Start date and planned duration: April 2018, 36 months
- Develop two novel processes, embedded fibres and laser riveting, to fabricate joints between metals and carbon fibre composites.
- Achieve consistent joint strength greater than 30MPa.
- Create a uniform transition zone between metal and composite, assessed using the strain distribution measured by DIC.
- Develop the business case for implementation.
Optimisation of high-performance engineering structures continues to place greater emphasis on multi-materials solutions – using the right material in the right place. Composites offer high specific strength and stiffness, corrosion and fatigue resistance, whereas metals provide solutions for temperature resistance, energy absorption, high bearing load resistance and (typically) lower cost. Automotive and aerospace companies are increasingly looking to use composites to achieve up to 50% weight savings over metals. Most applications will inevitably comprise both composites and metals. Currently, mechanical fastenings and adhesive bonding are the predominant methods used for joining composites to metals. These can suffer from several drawbacks: stress concentrations at holes, poor long-term environmental resistance, reduction in strength through cut fibres, limited availability of inspection techniques, non-uniform stress distribution and low production rates. These drawbacks limit the adoption of more advanced multi-material joining applications and reduce potential benefits of optimised designs.
There is therefore considerable interest in innovative joining methods to increase productivity, joint strength and flexibility, and in new approaches to creating structurally efficient transition joints allowing fibres to cross the composite/metal interface. This project will investigate two concepts for novel joints: embedded carbon fibre transition joints, and high productivity laser riveting. Each process will be developed with the aim of preparing consistent joints with strength relevant for industrial applications. The introduction of a transition zone will be demonstrated using DIC, and a techno-economic assessment will be carried out to estimate the cost of implementation.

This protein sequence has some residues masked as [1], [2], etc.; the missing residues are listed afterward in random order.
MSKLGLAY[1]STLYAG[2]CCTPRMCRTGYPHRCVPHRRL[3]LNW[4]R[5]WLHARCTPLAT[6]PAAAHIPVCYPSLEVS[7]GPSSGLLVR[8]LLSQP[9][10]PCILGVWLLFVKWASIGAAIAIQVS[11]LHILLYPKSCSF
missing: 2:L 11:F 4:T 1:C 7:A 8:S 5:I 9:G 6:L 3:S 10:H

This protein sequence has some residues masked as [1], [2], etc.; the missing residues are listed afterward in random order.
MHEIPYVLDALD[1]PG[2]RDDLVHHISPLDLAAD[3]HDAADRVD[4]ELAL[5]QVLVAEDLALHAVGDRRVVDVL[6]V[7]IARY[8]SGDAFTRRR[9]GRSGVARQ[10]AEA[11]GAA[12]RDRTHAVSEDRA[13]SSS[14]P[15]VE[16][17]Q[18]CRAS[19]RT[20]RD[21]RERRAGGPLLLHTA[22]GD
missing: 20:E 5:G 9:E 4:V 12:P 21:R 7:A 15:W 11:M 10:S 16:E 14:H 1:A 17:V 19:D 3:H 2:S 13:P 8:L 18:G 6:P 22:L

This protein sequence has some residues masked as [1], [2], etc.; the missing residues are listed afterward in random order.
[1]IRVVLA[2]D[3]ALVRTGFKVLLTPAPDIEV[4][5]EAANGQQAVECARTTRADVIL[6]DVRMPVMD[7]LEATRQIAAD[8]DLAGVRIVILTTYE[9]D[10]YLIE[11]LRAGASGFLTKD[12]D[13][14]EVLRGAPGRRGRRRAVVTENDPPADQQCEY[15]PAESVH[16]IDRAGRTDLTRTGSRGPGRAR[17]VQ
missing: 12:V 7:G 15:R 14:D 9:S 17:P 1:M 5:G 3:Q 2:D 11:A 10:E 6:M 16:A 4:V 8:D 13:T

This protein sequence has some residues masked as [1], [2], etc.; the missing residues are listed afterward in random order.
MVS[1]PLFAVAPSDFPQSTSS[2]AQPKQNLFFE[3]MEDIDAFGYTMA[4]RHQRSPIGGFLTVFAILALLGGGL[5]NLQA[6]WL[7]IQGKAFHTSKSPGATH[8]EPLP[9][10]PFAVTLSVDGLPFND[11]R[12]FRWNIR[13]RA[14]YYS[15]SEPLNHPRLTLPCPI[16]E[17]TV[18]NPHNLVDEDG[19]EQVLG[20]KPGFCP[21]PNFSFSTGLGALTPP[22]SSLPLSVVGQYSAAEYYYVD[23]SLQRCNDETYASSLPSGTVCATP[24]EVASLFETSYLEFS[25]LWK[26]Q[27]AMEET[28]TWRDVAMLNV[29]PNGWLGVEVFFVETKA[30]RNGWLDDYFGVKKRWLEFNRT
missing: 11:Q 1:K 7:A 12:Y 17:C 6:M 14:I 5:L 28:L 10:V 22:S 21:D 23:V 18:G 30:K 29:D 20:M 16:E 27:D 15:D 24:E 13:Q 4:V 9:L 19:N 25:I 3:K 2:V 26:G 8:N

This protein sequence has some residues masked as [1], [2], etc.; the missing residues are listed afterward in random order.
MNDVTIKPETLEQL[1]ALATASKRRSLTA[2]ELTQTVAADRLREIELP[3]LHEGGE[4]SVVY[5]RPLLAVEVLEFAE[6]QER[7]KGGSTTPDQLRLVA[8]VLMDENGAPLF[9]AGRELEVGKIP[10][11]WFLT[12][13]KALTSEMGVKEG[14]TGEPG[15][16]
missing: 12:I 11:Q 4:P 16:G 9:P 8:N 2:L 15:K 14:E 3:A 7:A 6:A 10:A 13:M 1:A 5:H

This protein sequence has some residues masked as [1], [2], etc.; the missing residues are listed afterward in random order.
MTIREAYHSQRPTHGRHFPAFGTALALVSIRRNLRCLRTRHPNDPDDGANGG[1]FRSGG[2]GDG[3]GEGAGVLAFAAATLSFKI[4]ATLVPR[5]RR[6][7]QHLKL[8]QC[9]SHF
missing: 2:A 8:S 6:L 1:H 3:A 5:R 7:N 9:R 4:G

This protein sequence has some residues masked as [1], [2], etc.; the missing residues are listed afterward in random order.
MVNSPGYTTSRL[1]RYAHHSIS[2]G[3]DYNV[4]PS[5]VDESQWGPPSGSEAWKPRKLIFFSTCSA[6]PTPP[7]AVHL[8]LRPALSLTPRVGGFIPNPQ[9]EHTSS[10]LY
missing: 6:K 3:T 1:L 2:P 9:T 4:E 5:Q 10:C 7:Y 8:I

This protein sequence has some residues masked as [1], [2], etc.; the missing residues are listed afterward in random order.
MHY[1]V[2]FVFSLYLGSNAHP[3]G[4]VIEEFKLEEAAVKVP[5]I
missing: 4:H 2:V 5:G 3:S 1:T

Benefits to Industry
End users will benefit from improved performance and lightweighting driven by the design flexibility enabled by the new processes. Greater use of composite materials in multi-materials applications will benefit the composites supply chain.
Technical Literature Review: Hybrid Composite-to-Metal Joining, Worrall and Mortello
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